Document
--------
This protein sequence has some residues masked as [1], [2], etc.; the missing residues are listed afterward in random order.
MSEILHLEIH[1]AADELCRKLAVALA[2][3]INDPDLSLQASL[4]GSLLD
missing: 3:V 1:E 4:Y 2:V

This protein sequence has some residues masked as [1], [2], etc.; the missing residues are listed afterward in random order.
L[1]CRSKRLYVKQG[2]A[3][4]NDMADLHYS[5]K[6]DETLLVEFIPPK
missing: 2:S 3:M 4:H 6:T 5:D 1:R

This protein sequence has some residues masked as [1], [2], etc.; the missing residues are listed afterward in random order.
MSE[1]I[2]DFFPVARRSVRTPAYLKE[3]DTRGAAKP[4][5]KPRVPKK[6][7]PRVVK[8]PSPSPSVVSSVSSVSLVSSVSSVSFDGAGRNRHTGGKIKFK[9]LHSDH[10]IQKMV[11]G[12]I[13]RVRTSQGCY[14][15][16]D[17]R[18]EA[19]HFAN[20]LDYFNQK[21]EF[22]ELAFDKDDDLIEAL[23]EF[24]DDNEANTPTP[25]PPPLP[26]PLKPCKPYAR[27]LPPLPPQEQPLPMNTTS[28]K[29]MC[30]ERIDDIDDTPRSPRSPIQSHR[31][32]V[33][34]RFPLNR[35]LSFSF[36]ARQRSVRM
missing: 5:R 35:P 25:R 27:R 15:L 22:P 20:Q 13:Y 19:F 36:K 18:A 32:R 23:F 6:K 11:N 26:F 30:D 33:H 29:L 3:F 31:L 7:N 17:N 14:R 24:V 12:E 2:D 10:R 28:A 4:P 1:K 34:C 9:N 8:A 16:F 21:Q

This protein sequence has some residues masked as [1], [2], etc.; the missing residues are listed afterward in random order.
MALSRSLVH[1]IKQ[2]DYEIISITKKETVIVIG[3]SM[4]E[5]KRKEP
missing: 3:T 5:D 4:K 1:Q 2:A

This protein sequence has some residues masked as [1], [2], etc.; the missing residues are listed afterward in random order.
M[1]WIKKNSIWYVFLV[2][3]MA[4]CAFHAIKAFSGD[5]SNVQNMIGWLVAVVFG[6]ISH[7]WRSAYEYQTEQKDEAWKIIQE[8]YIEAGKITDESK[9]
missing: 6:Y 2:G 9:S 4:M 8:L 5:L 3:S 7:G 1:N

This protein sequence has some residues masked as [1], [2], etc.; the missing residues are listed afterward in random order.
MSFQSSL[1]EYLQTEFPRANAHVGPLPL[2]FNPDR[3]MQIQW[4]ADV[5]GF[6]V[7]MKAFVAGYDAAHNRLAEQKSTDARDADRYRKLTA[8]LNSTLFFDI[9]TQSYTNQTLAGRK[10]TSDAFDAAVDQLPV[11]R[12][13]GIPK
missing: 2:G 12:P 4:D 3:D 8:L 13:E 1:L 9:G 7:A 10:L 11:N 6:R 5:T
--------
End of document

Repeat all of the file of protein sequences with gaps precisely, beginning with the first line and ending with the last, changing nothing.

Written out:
This protein sequence has some residues masked as [1], [2], etc.; the missing residues are listed afterward in random order.
MSEILHLEIH[1]AADELCRKLAVALA[2][3]INDPDLSLQASL[4]GSLLD
missing: 3:V 1:E 4:Y 2:V

This protein sequence has some residues masked as [1], [2], etc.; the missing residues are listed afterward in random order.
L[1]CRSKRLYVKQG[2]A[3][4]NDMADLHYS[5]K[6]DETLLVEFIPPK
missing: 2:S 3:M 4:H 6:T 5:D 1:R

This protein sequence has some residues masked as [1], [2], etc.; the missing residues are listed afterward in random order.
MSE[1]I[2]DFFPVARRSVRTPAYLKE[3]DTRGAAKP[4][5]KPRVPKK[6][7]PRVVK[8]PSPSPSVVSSVSSVSLVSSVSSVSFDGAGRNRHTGGKIKFK[9]LHSDH[10]IQKMV[11]G[12]I[13]RVRTSQGCY[14][15][16]D[17]R[18]EA[19]HFAN[20]LDYFNQK[21]EF[22]ELAFDKDDDLIEAL[23]EF[24]DDNEANTPTP[25]PPPLP[26]PLKPCKPYAR[27]LPPLPPQEQPLPMNTTS[28]K[29]MC[30]ERIDDIDDTPRSPRSPIQSHR[31][32]V[33][34]RFPLNR[35]LSFSF[36]ARQRSVRM
missing: 5:R 35:P 25:R 27:R 15:L 22:P 20:Q 13:Y 19:F 36:K 18:A 32:R 23:F 6:K 11:N 26:F 30:D 33:H 29:L 3:F 31:L 7:N 17:N 14:R 24:V 12:E 2:D 10:R 28:A 4:P 1:K 34:C 9:N 8:A 16:F 21:Q

This protein sequence has some residues masked as [1], [2], etc.; the missing residues are listed afterward in random order.
MALSRSLVH[1]IKQ[2]DYEIISITKKETVIVIG[3]SM[4]E[5]KRKEP
missing: 3:T 5:D 4:K 1:Q 2:A

This protein sequence has some residues masked as [1], [2], etc.; the missing residues are listed afterward in random order.
M[1]WIKKNSIWYVFLV[2][3]MA[4]CAFHAIKAFSGD[5]SNVQNMIGWLVAVVFG[6]ISH[7]WRSAYEYQTEQKDEAWKIIQE[8]YIEAGKITDESK[9]
missing: 6:Y 2:G 9:S 4:M 8:L 5:L 3:S 7:G 1:N

This protein sequence has some residues masked as [1], [2], etc.; the missing residues are listed afterward in random order.
MSFQSSL[1]EYLQTEFPRANAHVGPLPL[2]FNPDR[3]MQIQW[4]ADV[5]GF[6]V[7]MKAFVAGYDAAHNRLAEQKSTDARDADRYRKLTA[8]LNSTLFFDI[9]TQSYTNQTLAGRK[10]TSDAFDAAVDQLPV[11]R[12][13]GIPK
missing: 2:G 12:P 4:D 3:D 8:L 13:E 1:L 9:G 7:A 10:L 11:N 6:R 5:T